After finishing The Quantum Thief, the freshman outing from Finnish SF author Hannu Rajaniemi, I sat in classic fashion in my office, next to a big open window. As I stared off into space the sun set and the moon rose high into the night sky, leaves turned orange and fell from the trees, my children grew old and all of my friends died.
In short, it was a book I felt torn over. Is Rajaniemi a promising yet fledgling first time author, still finding his footing, or is he a brilliant chess master, always five steps ahead of the rest of us? The answer may be that he is, in fact, both.
At its core, The Quantum Thief is really noir dressed up in sci-fi clothing. It centers around master thief Jean Le Flambeur, who’s been locked away inside the Dilemma Prison, a virtual jail in which he’s forced to play deadly games against thousands of copies of himself. Jean’s eventually rescued by a mysterious women named Mieli and her sentient spacecraft, Perhonen. After an action-packed escape from Le Flambeur’s post-human jailers, we’re whisked away to the walking Martian city of Oubliette… and that’s when things get silly.
The book is without a doubt one of the most unique science fiction stories to come along in recent memory. And if that sounds a little ambiguous, it’s because The Quantum Thief can be an ambiguous book. To their credit, authors like Alastair Reynolds or Peter F. Hamilton don’t feel the need to explain every detail about the worlds they’ve created, instead leaving the readers to fill in the gaps for themselves. Rajaniemi definitely falls into that category, but sometimes the lack of explanation can be a double-edged sword. Things go a little too far when the worlds and technology described come across as TOO alien.
Where things become muddled here is when plot details pass you by because you were too busy trying to figure out exactly what gevulot is, or the difference between the Sobornost and the Zoku. More than once I found myself having to go back because I was still trying to sort out the details.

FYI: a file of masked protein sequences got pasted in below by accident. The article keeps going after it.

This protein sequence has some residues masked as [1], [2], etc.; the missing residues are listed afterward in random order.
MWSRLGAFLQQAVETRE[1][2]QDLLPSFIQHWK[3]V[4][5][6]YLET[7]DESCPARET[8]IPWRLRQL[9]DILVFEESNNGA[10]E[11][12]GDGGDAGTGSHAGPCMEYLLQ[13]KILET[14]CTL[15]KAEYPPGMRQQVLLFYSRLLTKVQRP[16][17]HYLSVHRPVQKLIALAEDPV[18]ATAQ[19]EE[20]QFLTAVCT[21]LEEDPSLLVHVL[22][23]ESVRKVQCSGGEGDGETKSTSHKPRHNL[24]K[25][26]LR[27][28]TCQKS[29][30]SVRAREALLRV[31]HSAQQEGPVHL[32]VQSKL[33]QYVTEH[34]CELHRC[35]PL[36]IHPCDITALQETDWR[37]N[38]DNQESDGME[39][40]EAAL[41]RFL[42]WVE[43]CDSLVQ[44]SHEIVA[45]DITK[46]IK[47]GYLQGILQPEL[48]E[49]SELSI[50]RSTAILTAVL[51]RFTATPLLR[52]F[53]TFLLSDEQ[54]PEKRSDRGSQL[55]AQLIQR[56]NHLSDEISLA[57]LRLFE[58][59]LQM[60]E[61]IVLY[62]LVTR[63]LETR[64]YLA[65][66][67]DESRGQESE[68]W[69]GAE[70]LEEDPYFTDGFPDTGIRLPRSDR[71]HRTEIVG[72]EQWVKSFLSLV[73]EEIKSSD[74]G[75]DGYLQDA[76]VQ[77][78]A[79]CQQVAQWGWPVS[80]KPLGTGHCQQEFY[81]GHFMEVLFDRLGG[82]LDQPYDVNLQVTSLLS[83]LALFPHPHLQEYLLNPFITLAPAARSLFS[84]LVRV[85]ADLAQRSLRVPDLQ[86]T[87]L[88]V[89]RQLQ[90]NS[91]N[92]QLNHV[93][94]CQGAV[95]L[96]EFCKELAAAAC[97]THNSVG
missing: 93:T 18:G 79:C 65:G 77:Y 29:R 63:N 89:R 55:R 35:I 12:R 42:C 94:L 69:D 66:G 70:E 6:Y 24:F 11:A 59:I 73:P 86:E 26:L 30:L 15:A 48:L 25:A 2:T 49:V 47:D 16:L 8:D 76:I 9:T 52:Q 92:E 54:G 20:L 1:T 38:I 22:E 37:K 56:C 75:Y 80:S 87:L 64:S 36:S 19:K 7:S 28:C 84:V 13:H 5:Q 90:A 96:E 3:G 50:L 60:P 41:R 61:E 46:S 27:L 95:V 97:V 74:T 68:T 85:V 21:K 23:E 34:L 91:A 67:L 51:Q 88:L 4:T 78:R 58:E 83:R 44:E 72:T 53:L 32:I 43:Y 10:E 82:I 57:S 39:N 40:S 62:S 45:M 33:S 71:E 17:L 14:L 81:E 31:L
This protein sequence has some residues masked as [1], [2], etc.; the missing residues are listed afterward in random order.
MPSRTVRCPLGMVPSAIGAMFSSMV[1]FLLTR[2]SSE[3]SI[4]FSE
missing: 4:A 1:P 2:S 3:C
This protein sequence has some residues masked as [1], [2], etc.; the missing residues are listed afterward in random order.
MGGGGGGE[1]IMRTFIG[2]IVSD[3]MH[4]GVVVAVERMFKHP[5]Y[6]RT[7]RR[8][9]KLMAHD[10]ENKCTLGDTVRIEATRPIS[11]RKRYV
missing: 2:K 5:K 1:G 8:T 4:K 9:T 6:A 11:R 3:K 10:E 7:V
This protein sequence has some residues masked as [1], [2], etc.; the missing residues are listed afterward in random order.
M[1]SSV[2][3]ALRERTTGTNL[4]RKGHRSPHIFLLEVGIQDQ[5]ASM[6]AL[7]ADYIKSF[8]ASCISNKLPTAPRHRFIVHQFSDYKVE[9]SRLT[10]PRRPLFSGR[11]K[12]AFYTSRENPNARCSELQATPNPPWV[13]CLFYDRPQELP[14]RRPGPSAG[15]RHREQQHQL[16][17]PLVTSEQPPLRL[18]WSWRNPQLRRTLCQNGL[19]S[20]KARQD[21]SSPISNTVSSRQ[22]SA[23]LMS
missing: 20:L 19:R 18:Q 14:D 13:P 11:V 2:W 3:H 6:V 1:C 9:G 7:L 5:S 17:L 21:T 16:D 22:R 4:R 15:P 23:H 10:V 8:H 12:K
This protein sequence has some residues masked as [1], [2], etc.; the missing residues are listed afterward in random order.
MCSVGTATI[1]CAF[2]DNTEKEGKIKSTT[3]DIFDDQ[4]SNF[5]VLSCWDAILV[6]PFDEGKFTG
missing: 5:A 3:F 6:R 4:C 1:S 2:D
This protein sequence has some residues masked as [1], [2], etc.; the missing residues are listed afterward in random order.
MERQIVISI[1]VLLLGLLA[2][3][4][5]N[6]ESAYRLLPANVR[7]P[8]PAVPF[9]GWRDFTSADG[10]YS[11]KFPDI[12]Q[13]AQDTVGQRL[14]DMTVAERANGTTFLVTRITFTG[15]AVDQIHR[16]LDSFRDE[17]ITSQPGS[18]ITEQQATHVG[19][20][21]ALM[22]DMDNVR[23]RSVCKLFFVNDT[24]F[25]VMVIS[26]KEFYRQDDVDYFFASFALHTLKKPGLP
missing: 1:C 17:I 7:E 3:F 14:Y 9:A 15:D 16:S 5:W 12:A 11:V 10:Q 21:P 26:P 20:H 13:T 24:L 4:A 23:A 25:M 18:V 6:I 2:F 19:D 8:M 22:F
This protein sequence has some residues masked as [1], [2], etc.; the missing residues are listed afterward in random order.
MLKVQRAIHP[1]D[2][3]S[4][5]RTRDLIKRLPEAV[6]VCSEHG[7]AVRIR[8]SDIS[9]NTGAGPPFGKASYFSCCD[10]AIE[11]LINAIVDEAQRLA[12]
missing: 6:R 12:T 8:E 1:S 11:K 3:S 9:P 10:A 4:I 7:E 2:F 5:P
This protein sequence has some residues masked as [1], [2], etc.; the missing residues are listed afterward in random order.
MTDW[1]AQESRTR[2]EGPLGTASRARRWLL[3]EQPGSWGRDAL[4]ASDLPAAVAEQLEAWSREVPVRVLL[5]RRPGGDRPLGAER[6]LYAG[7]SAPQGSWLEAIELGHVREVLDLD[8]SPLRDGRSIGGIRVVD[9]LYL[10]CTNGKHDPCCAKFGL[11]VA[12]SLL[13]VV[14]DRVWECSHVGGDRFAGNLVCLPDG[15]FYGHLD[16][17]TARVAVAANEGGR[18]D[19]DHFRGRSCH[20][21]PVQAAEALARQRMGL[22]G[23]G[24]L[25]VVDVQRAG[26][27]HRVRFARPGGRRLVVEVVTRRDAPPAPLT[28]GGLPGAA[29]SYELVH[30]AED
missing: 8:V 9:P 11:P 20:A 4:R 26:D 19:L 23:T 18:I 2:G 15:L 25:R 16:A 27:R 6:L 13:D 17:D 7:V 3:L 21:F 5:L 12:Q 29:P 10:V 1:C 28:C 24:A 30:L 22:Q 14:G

And it’s really those small details that much of the story loses itself in. The plot itself is fairly simplistic. It’s the window dressing that at times can make it seem so foreign and daunting. Rajaniemi’s characters lack a basic humanity which the reader can grab onto as they navigate their way through the world he’s created. Ironically, it’s the detective charged with catching Le Flambeur, and not Le Flambeur himself (who receives star billing in the just about everything you’ll read about the book) who comes across as the most human, and definitely the most interesting of the story’s motley crew. This is a complaint that’s begun cropping up in other reviews, and for everything Rajaniemi’s gotten right, it’s a reminder that he’s still new at this.
As the novel nears its end, the various plot threads come together surprisingly fast, and before you know it it’s all over. It’s a simple climax for characters that live in such a complicated world, and I would have liked to have seen Rajaniemi spend a little more time on it.
In all honesty, a lot of these problems passed me by as I was reading the book. Despite it’s shortcomings, and there are a few, The Quantum Thief is a lot of fun. The details we get about the world’s history are few, but more than enough to draw you in and keep you engaged. It’s obvious that Rajaniemi has got the worldbuilding down, if not the emotional heft.
Rajaniemi has created an incredibly rich and textured world, and while I’d never want to be spoon-fed mountains of exposition, I’d like to see the universe he’s writing in fleshed out a little more. Myself and others may have that wish granted, as the end of the book sets up a sequel, and I believe Rajaniemi’s spoken of a possible trilogy. We’ll have to wait and see.
The Quantum Thief won’t drop in the States until May 2011, but you can preorder the book from amazon.co.uk right now.